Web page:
We are all in charge of our own safety. The law should be judged as the bare minimum not an excuse. If I get hit by a vehicle because I am wearing dark clothing as I cross a street at dusk, I may technically be in the right but morally in the wrong because I have done nothing to enable myself to be seen. Safety means watching out for all possibilities, not just obeying the law.


Mondoman
Registered user
Green Acres
on Nov 19, 2022 at 2:05 pm
Mondoman, Green Acres
Registered user
on Nov 19, 2022 at 2:05 pm

Yes, yes, yes to bright flashing white light in front and 2 or more flashing red lights in back. As Bystander alludes, having the right of way as a bicyclist doesn't repair/revive you after you're hit by thousands of pounds of metal car.

The sometimes-fashionable practice of cyclists "taking the (whole) lane" is IMHO a recipe for disaster if there are any cars around going your direction. Ride on the sidewalk if you have to to get through a busier area (being careful of pedestrians, of course). Careful route planning and scouting can help a lot to keep cars and bikes apart.

Certainly stop at stop signs/lights when there are cars around (unless of course you are special).


MyFeelz
Registered user
another community
on Nov 19, 2022 at 3:05 pm
MyFeelz, another community
Registered user
on Nov 19, 2022 at 3:05 pm

In these times of high gas prices it's tempting to get on the bike, affix the kid trailer behind, and wheel around with a bambino. If this was a small podunk town with very little traffic and no cars lining the streets... it's a "maybe". Here, it should be illegal. All year long.


MidTown Guy
Registered user
Midtown
on Nov 21, 2022 at 10:48 am
MidTown Guy, Midtown
Registered user
on Nov 21, 2022 at 10:48 am

It’s not just kids. At Stanford at night it’s amazing how few students have anything like lights or reflectors. For the smartest people in the world this is the dumbest! They fly through stop signs or out of a dark corner oblivious to car traffic. I drive there at a slow crawl in defensiveness. I don’t want to tangle with ambulances and law suits.


Green Gables
Registered user
Duveneck/St. Francis
on Nov 21, 2022 at 10:49 am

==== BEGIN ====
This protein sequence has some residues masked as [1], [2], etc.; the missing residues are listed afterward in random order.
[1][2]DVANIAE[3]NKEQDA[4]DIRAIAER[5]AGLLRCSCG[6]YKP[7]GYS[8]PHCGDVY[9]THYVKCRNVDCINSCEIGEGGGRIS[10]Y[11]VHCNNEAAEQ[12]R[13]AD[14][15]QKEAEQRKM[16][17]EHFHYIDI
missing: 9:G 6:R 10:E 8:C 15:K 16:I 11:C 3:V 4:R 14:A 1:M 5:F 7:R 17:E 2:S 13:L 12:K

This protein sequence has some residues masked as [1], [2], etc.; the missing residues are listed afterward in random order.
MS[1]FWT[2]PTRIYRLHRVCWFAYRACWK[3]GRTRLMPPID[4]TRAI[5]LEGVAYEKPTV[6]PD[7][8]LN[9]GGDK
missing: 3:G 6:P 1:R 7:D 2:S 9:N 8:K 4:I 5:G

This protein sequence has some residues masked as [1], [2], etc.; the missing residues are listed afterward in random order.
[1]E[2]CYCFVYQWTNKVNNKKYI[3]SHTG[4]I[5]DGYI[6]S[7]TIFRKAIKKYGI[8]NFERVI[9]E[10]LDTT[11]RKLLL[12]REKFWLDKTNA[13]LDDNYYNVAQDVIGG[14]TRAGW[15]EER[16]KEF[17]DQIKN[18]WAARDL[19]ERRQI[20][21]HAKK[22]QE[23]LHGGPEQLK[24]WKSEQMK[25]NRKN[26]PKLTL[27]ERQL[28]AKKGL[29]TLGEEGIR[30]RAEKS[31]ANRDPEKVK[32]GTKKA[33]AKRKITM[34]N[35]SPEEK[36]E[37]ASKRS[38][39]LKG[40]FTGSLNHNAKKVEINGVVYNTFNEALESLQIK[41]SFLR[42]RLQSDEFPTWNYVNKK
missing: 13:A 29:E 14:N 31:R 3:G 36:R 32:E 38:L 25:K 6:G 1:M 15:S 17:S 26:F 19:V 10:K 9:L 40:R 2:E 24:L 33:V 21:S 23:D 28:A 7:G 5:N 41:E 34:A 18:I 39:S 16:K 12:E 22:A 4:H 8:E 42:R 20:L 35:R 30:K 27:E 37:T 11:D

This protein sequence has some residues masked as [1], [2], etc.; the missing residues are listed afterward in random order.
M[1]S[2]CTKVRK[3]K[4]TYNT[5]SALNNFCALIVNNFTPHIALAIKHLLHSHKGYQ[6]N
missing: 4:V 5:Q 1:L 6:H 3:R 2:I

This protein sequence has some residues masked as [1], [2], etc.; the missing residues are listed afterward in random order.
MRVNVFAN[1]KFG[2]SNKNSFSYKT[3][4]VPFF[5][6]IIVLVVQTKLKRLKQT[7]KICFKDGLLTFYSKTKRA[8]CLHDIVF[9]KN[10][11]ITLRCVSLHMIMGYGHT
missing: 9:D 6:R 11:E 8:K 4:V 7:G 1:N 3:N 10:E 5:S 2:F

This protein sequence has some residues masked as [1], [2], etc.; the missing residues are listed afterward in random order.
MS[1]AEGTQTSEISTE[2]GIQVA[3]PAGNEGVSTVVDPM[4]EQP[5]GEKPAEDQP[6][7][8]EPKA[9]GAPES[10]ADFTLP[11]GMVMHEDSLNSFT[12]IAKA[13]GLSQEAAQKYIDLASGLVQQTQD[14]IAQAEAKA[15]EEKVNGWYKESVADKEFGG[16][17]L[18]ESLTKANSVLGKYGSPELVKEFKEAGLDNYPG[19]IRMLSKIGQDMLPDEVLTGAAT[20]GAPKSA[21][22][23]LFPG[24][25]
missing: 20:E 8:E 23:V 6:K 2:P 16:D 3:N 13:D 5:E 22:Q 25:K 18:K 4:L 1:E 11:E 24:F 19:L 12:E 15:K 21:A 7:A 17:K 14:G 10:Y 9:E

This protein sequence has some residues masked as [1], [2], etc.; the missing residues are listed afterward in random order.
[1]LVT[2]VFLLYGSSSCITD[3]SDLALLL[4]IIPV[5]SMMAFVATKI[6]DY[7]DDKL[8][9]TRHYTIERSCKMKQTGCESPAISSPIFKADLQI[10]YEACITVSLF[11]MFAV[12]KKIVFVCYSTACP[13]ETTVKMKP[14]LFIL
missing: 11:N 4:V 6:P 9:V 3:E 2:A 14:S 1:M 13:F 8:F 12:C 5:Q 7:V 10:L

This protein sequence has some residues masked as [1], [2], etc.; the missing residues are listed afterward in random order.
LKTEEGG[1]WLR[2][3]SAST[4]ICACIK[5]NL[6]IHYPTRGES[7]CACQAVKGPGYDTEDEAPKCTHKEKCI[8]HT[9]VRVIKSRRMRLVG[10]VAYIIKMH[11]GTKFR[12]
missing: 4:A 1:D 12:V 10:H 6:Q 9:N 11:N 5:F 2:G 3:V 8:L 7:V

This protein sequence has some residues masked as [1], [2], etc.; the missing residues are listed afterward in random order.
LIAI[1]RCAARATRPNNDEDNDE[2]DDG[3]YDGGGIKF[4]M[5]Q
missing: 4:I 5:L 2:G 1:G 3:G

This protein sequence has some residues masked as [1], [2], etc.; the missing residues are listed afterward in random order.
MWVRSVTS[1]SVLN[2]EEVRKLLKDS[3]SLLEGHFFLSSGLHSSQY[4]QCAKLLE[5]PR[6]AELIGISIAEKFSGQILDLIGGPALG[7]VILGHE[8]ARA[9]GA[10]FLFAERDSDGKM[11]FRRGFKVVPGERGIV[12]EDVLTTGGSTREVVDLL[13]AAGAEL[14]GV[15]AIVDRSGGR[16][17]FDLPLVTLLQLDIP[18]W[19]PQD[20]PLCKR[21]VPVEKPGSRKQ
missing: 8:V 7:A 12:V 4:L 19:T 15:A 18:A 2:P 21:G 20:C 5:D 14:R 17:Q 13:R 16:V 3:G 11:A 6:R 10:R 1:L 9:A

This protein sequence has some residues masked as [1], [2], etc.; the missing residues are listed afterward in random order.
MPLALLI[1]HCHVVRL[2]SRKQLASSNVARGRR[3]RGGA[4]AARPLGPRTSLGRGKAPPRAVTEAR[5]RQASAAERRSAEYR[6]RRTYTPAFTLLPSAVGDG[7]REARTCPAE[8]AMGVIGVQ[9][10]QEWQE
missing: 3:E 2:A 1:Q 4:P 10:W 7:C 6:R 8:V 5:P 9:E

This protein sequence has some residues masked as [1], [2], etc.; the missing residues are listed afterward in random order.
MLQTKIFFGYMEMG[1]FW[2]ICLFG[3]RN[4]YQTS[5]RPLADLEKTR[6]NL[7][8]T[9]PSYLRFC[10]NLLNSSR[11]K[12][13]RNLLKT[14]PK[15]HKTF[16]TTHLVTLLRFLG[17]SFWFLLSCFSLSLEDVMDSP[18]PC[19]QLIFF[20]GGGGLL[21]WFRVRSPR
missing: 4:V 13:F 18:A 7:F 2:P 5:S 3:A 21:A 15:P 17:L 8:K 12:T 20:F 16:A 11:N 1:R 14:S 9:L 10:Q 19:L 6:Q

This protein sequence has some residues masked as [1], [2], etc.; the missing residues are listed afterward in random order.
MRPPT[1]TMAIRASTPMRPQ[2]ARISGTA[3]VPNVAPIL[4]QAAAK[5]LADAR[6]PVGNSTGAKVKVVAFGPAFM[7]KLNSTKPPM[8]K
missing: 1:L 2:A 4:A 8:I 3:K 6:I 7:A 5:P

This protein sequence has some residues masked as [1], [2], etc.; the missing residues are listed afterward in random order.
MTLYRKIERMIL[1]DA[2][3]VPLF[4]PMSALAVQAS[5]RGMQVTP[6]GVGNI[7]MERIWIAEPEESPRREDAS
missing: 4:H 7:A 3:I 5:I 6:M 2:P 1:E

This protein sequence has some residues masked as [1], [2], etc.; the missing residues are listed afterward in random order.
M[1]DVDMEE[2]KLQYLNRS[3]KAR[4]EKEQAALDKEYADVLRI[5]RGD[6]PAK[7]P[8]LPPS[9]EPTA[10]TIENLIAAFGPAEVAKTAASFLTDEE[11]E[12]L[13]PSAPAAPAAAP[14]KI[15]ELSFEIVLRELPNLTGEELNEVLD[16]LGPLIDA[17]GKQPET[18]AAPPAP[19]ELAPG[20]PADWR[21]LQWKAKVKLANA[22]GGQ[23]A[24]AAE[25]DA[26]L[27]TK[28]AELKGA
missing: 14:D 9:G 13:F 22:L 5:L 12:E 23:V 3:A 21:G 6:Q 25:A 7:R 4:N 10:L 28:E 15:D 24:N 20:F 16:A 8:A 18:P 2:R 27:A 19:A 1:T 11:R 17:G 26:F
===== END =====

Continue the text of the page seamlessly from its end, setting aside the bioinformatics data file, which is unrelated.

Green Gables, Duveneck/St. Francis
Registered user
on Nov 21, 2022 at 10:49 am

Wear light colored clothing so drivers can see you, and stop blowing through stop signs.


Consider Your Options.
Registered user
Another Palo Alto neighborhood
on Nov 21, 2022 at 2:08 pm
Consider Your Options. , Another Palo Alto neighborhood
Registered user
on Nov 21, 2022 at 2:08 pm

Drivers also have responsibility. The law requires all vehicle users to drive at a speed that conditions require (including visibility conditions), regardless of the speed limit. I am always amazed at the high speeds drivers choose as traffic volumes fall outside peak times, especially at night. (Lest you protest I am wrong about this, please look at nearly every traffic speed study ever done anywhere. 85th percentile auto speeds generally jump at night above posted speeds when the opposite should happen.) We drivers are required by law to SLOW DOWN and drive within our field of vision which is very limited by our headlights at night.

I would also give the same advice to drivers that Mondoman gives to bicyclists above. Stop blowing through STOP signs. You put yourself and everyone around you at risk.

All of this is about sharing the road safely. Please drive at a safe speed. That is, within your field of vision, allowing yourself safe stopping time in case something unexpected happens. Follow rules of the road and do your best to be kind and courteous to others. Speeding just 10MPH over a 25MPH speed limit will only shave a second or two off your local trip, but it can increase the risk of killing someone you might hit by over 50%. Killing or maiming another person because you were careless, putting your need for speed ahead of the safety of others, is something you would have to live with on your conscience for the rest of your life. Please drive with consideration for the safety of others.